Highlight of the day: The Griesbachklamm! Cool, beautiful and photogenic is this part of the Koasa Trail, which I liked best of all.

Griesbachklamm Koasa Trail

 

Stage 5

In consultation with my contact person from the Tirol Tourist Board I decided to take the last day slowly: Instead of the ascent I took the gondola to the Kitzbüheler Horn. The highlight of the day on stage 5 is a waterfall which you pass during the ascent. Unfortunately it was closed, so we would have had to bypass the area anyway. Therefore the gondola ride was an excellent alternative. From the gondola station to the Horn you can normally hike. However, this trail was still closed. The hard and long winter has really affected some stages of the Koasa Trail. Therefore this day trip consisted for me only of the descent to Oberndorf. Also the breaks at the two alps were nice: the Stanglalm and the Müllneralm.

Highlight of the day: Actually it should have been the waterfall as mentioned before, but as I couldn’t see it, my personal highlight was the gondola ride.

Gondel Koasa Trail

 

Koasa Trail – The hotels

Hotel Penzinghof

The hotel where my hiking tour in Tyrol began and ended combines alpine love and luxury. Wood determines the public spaces. Be sure to bring your swimsuit! You shouldn’t miss the infinity pool with a view of the Wilder Kaiser. And if you prefer it dry, there is even a relaxation room with comfortable beds from which you can enjoy the panoramic view.

Hotel Penzinghof Koasa Trail

 

Griesner Alm

The Griesner Alm is a place where time seems to have stood still. There is neither WIFI nor mobile Internet, but lots of good air and good food. The Alm is ideal if you want to switch off for a few days – in the truest sense of the word. You should also be aware that if you book the trail as a package this alp is intended for two nights.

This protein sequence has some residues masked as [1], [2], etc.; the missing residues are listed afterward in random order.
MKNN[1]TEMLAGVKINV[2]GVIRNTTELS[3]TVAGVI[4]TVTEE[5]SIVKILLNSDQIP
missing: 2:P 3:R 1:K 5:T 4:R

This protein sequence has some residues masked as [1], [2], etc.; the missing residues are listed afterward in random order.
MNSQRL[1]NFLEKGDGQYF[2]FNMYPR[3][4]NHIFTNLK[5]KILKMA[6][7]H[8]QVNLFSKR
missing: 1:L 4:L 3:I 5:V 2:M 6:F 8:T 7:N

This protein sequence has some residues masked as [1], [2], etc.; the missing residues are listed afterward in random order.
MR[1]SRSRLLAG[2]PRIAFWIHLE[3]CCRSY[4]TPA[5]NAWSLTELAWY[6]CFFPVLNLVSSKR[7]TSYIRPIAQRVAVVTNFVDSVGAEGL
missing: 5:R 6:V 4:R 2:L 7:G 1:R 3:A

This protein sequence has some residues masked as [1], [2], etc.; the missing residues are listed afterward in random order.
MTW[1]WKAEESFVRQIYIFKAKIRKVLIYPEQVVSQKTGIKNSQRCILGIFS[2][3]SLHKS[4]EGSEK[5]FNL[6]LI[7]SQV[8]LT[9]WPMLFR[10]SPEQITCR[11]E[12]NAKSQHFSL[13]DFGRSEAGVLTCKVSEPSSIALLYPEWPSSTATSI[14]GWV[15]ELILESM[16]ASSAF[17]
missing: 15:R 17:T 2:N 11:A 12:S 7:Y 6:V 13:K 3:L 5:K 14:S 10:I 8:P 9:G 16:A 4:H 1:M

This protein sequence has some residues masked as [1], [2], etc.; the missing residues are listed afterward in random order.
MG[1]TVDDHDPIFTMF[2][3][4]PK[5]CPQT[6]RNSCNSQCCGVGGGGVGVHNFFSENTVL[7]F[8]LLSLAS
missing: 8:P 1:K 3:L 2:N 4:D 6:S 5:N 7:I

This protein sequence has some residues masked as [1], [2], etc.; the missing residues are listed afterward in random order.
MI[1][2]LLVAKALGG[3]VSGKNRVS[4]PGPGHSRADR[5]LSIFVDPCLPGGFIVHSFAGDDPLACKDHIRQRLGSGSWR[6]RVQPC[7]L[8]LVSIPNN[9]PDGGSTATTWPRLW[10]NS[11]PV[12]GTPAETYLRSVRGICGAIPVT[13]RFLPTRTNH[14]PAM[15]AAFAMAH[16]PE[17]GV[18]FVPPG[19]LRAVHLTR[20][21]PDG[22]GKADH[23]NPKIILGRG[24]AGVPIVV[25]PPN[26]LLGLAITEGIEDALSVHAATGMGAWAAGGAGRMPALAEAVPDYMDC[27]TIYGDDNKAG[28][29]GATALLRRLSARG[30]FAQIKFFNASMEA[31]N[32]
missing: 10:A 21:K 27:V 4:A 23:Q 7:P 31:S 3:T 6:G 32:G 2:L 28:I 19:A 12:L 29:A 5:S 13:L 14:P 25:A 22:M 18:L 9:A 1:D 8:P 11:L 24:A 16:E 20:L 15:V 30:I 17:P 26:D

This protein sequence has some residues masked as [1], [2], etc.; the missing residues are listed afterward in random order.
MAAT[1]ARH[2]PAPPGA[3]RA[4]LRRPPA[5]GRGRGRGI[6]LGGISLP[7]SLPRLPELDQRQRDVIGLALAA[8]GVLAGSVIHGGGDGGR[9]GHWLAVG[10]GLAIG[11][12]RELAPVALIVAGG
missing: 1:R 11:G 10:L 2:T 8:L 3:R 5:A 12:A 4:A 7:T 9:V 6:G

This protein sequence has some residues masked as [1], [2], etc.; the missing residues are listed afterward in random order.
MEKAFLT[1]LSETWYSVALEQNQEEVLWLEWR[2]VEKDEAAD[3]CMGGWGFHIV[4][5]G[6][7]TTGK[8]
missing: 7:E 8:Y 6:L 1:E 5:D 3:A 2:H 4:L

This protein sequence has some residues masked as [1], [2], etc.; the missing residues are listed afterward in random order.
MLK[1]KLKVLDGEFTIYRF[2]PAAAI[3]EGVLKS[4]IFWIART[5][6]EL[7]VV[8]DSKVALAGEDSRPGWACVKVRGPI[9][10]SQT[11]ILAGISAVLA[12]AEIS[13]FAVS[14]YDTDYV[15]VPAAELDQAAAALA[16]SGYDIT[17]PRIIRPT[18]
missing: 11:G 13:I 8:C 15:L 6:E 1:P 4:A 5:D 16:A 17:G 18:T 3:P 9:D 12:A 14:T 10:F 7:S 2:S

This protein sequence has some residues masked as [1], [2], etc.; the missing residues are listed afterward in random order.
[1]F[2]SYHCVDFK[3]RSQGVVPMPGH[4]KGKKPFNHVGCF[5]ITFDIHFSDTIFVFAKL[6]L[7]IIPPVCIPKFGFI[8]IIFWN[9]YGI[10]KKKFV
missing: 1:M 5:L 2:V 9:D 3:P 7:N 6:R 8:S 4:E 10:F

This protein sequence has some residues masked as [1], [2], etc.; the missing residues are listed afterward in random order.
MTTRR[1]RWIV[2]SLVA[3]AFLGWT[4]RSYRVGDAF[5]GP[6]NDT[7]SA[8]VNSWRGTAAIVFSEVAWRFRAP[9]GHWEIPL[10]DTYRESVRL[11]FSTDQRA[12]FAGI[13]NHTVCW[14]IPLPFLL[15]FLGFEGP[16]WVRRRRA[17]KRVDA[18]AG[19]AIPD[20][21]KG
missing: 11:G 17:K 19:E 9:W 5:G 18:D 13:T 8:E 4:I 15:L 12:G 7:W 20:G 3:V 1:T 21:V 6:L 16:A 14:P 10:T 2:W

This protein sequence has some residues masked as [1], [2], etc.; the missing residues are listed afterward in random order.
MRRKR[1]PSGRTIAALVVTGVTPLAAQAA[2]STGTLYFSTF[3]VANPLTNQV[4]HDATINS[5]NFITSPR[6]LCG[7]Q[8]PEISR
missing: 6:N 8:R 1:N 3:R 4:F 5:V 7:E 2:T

Griesner Alm Koasa Trail

 

Hotel Kramerhof

Although the Hotel Kramerhof is furnished in a rustic style, it still offers modern facilities. For the little ones there is an adjoining horse farm. But I admit that even I was quite excited to open my eyes in the morning and see some horses grazing peacefully in front of the window. I’ve never seen such a sight before.

Kramerhof Koasa Trail

 

Vitalhotel Berghof

I really liked the Vitalhotel Berghof. The name says it all, so you feel like you’re on a farm in the mountains, but the little things that make your stay unforgettable are still there: for example the spa area and the whirlpool. But also the fact that you are greeted with a cheerful smile by the boss himself makes you feel at home.

Vitalhotel Berghof Koasa Trail

 

LTI Kaiserfels

The hotel in Sankt Johann is modern and especially in winter very well situated as it has a lift directly behind the house. It is also ideal for the Koasa Trail hike. However, it is a chain hotel and not a small family business.

LTI Kaiserfels Koasa Trail

 

Koasa Trail – Conclusion

For me, the Koasa Trail was a special experience. Not only did it bring me as a sea lover closer to the mountains. It also gave me a welcome physical effort. I already mentioned in my Venice article that my mother left us a little over a month ago. Through this experience with death, I felt for the first time a certain joy to have sore muscles. It showed me that I was alive. That my body works the way it should. I also had the feeling that my mother accompanied me on this path and discovered the beauty of Tyrol together with me.

Barbara Koasa Trail